• and the almighty starbucks actually has coconut milk now as an option for fruit smoothies and teas

cheers to you and your acne-safe morning cup!

more acne-safe toothpastes!

sodium laureth sulfate and sodium lauryl sulfate (the infamous SLSs!) are not the only pore clogging culprits to sneak into toothpaste and make them unsafe for acne prone skin –  look out for carrageenan too!

carrageenan (aka irish moss) is an extract from red algae (and as we know, algae extracts are pore clogging). it’s added to toothpaste as a stabilizer, thickener and to make the paste texture smoother. basically, it gives the toothpaste structure and stops it from breaking down.

but when you are brushing your teeth, working up that cleansing froth, when that foam escapes your mouth and reaches the surrounding skin,  the carrageenan (and cloggy SLSs) are able to slip into the pores and start the formation of micro-comedones that eventually lead to breakouts. sneaky!

in the past we’ve recommended the trader joe’s brand of toothpaste, but on a recent revisit of the ingredients list, we spotted carrageenan! oh no! so even though the trader joe’s toothpastes are SLS- free, they are still pore-clogging.

so here are some more acne-safe toothpastes for you to choose from (in addition to the still-safe ones we recommended before).

here’s to your dental (and dermal) health!

vitacare makes three skin-safe toothpastes that retail for $5.99

nature’s gate makes four gel toothpastes that are skin safe and retail from $5.49-7.29

kiss my face makes eight skin-safe toothpastes that retail for $5.95. we love it (& you may have seen it on the shelf at sS!)







an algae by any other name… is still cloggy!

pore clogging algae!

keeping up with cloggy ingredients is tricky when so many new ingredients are added to skin care product formulations all the time. but there is one family of ingredients that reliably clog our clients’ pores: algae extracts!

algae extracts are commonly found in acne products because they can reduce redness and purportedly normalize oil production and speed healing. in toothpastes, cloggy algae, carrageenan shows up as a thickening ingredient (see our post on how toothpaste can trigger acne).

in other body-care products, algae extracts are added as effective antioxidants, emollients, thickening agents, and water-binding agents.

algae are also touted for their abilities to firm, smooth, and re-texture skin and reduce inflammation, wrinkles, and cellulite. with such claims and utility, no wonder they appear in so many skin care products! but beware the hype, in addition to being cloggy (which sS has found to be true time and time again on our real life clients), notes that some of the numerous properties attributed to algae extracts are unfounded.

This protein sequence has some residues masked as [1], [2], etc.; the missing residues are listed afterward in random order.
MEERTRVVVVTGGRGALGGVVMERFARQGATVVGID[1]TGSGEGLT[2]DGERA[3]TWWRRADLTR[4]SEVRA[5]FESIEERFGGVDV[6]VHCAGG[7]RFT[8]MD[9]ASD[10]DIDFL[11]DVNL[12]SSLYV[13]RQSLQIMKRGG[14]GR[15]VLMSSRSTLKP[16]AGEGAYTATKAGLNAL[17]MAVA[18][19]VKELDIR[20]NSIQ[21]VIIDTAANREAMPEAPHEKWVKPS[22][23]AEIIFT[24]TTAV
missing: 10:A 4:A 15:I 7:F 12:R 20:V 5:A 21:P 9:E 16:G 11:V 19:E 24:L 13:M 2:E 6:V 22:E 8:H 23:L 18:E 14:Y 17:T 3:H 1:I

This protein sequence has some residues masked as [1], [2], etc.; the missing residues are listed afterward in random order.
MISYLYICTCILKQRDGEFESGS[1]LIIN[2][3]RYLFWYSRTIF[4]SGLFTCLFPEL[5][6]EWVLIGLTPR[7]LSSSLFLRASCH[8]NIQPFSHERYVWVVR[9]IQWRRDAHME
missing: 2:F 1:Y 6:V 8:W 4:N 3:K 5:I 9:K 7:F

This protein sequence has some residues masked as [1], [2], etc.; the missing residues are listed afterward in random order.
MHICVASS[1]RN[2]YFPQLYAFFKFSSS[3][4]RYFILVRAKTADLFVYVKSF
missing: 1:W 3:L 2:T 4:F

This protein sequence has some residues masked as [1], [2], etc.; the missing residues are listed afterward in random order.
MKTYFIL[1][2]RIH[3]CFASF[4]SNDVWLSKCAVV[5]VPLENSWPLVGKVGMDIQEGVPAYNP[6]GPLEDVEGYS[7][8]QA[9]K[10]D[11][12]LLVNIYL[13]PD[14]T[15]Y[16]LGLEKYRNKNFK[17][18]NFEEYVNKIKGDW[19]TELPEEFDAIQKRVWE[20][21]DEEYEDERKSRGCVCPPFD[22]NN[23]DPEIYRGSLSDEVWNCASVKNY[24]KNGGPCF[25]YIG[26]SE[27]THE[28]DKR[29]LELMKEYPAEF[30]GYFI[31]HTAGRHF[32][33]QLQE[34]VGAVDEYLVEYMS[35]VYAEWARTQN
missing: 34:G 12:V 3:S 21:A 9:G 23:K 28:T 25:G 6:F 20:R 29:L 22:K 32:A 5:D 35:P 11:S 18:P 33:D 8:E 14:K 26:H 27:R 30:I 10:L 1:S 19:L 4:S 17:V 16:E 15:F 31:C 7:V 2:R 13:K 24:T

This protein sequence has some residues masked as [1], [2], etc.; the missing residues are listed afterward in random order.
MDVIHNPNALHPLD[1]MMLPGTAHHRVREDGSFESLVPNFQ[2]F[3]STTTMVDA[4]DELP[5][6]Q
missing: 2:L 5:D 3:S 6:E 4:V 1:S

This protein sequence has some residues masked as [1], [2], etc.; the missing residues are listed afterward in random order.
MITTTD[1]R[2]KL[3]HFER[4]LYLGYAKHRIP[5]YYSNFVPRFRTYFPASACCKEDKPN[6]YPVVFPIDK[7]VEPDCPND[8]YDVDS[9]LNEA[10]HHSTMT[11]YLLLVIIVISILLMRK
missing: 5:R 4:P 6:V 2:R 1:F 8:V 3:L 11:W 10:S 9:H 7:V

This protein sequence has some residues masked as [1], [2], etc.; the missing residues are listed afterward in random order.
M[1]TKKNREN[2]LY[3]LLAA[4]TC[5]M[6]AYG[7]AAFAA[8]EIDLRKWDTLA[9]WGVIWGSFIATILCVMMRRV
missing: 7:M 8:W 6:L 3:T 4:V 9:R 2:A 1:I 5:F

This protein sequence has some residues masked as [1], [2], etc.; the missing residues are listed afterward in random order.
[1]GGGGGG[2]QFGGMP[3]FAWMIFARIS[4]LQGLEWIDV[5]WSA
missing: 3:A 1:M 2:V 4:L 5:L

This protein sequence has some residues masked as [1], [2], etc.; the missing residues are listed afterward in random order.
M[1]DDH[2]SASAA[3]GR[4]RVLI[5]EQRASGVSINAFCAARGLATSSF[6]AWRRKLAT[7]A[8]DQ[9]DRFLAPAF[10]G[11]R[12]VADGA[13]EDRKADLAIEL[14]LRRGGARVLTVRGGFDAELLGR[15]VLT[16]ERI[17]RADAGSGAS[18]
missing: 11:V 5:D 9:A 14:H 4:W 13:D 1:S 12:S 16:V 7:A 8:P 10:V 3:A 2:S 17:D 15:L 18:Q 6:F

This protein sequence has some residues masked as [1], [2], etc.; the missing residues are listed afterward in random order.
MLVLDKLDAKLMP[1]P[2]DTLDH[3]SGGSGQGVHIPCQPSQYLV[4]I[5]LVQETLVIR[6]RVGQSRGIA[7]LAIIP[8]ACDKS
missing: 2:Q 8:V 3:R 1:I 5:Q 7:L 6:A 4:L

algae extracts are comedogenic because they penetrate the pore and accelerate the growth of micro-comedones. algae are also high in iodides, which can irritate the pore, triggering inflammation and the formation of pustules. over the last couple years, i have guinea-pigged (ie tested on my own skin) several products that had only one suspicious ingredient – an algae extract.  each time, regardless of the kind of algae in the test product  (plankton, laminaria, chlorella, etc.), within a few months, comedones had formed in my skin and i broke out. and we see the same time and again with clients who are using any of the variety of body products formulated with algae. in other words, in our experience… algae = breakout!

so we put on our acne detective hats and hunted down all the sea plants that are sneaking their way into our toothpastes, shampoos, conditioners, makeup, cleansers, serums, moisturizers, and sunscreens.

be on the look out for these otherwise benign sounding culprits!

Ahnfeltia concinna
Alaria esculenta
Algae Extract
Ascophyllum nodosum (aka rockweed, Norwegian kelp, knotted kelp)
Black Kelp
Blue Algae
Blue Green Algae
Brown Algae
Chondrus crispus (aka Irish moss or carrageen moss)
Crithmum maritimum
Dilsea carnosa
Ecklonia (all 9 species of it)
Enteromorpha compressa
Fucus vesiculosus (aka bladderwrack)
Green Algae
Haslea ostrearia
Himanthalia elongate
Irish Moss
Lola implexa (aka Hydrolyzed Lola implexa)
Laminaria digitata
Laminaria longicruris
Laminaria saccharine
Lithothamnium Calcareum
Mastocarpus stellatus
Marine Algae
Padina pavonica
Palmaria palmata
Phytessence Wakame
Porphyridium Cruentum
Red Algae
Sea Whip
Ulva lactuca

goodness! that’s a long list – and i wouldn’t be surprised if it continues to grow.

so definitely do as we at sS do when we check product ingredients:  if you don’t recognize a plant-sounding name, “search engine” it to make sure that it’s not a sneaky, pore-clogging algae! and if it is (you already know) don’t use the product!